The internet is abuzz with IPO fever on the news that Snapchat might make its public debut in March for $25 billion. But can it justify its valuation?
Investors should be wary. The history of tech IPOs is filled with successes but also failures.
If you had invested in Facebook's IPO in May 2012 for about $38 you would have watched it hit $19 by August. Investors who could stomach the 50% drop then watched as Facebook's stock climbed as high as $132 this past October, a 247% return on the initial investment.
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Conversely, if you invested in Twitter's IPO in Nov. 2013 for $41.65 you would have watched it launch up to $69 by the end of the year and then fall $30 by May 2014. Currently the stock trades at about $19, a loss of 54% since the IPO.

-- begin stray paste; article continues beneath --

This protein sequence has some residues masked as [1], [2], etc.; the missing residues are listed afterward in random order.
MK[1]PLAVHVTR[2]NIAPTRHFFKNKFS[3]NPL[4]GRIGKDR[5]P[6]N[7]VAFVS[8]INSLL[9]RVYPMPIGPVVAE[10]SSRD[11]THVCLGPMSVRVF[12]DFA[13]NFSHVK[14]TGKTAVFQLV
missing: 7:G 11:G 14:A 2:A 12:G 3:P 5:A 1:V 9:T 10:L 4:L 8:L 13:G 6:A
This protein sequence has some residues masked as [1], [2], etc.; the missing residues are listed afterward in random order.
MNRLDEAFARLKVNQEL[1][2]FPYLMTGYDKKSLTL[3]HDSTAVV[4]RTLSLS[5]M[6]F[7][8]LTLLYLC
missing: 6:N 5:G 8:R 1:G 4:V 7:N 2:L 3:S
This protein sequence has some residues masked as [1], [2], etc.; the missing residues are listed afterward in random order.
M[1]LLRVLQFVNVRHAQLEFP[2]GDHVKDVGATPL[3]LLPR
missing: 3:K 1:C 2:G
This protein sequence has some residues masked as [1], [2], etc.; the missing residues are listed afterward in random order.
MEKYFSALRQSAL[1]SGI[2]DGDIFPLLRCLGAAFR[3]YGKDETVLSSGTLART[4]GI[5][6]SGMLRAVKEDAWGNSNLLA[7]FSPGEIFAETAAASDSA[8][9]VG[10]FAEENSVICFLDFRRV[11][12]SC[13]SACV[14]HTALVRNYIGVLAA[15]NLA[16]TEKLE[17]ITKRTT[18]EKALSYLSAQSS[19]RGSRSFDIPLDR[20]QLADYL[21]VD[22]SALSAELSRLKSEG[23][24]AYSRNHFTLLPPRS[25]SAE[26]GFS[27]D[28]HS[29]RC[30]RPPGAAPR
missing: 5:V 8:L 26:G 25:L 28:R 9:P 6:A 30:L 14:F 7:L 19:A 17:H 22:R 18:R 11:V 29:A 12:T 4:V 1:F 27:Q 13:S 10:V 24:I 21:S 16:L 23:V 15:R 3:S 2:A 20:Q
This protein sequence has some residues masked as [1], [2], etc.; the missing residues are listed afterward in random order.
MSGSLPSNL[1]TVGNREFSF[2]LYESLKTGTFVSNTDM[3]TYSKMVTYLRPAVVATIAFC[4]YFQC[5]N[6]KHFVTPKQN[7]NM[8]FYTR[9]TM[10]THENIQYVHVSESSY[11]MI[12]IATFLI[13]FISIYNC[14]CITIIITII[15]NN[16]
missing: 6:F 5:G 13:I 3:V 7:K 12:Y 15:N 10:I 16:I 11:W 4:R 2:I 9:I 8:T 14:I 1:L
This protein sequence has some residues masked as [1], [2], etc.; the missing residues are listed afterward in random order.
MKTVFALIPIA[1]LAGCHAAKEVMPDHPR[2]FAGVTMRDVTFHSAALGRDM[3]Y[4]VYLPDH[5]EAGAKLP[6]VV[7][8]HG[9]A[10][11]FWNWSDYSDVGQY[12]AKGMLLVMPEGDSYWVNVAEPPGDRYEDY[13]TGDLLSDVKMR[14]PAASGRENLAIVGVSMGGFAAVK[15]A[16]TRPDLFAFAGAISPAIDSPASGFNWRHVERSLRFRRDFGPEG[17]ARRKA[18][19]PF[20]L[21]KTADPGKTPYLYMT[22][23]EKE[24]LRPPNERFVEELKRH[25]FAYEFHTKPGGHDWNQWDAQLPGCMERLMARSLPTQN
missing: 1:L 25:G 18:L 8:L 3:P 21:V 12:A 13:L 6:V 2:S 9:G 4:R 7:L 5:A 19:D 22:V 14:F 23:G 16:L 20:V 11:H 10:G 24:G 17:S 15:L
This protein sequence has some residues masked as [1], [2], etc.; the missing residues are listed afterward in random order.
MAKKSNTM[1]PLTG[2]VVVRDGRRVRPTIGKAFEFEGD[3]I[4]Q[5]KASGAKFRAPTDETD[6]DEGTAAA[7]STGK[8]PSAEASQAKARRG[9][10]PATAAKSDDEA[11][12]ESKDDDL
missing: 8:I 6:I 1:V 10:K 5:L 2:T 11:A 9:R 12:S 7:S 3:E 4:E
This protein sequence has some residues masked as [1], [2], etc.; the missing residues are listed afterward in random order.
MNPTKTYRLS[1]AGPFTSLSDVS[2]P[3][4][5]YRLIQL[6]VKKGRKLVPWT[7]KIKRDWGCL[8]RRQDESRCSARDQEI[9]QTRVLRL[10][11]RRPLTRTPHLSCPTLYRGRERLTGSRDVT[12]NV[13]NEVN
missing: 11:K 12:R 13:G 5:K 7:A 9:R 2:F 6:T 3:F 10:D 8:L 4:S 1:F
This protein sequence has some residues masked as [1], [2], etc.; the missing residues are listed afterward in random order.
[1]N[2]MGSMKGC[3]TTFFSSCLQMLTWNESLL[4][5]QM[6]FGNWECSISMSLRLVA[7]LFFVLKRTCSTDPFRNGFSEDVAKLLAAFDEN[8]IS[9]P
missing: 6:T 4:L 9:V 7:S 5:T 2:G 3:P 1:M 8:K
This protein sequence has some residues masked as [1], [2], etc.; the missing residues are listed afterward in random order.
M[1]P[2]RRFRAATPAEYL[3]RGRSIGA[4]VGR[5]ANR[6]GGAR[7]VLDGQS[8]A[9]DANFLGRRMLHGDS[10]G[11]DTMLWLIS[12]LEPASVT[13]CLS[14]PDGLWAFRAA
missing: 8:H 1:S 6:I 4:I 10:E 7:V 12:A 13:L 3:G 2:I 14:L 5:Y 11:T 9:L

Snapchat is a mobile application where messages and photos are permanently erased 10 seconds after being opened. The app's initial claim to fame was as a platform for teens to communicate (including sexting) without evidence to regret down the road.
Over the last two decades Wall Street has seen more of these tech companies with massive user bases generating lofty valuations based almost entirely upon future projections. The assumption is that if you have a lot of users you can charge advertisers a lot to get access to those users. But the reality has often been different.
Snapchat's ad space isn't as in-your-face as Facebook's but it does have a dedicated page full of ads that users must interact with to see certain content. That ad space is full of big brands, including the NFL, Cosmopolitan, MTV, CNN, National Geographic and a dozen other brands targeting millennials.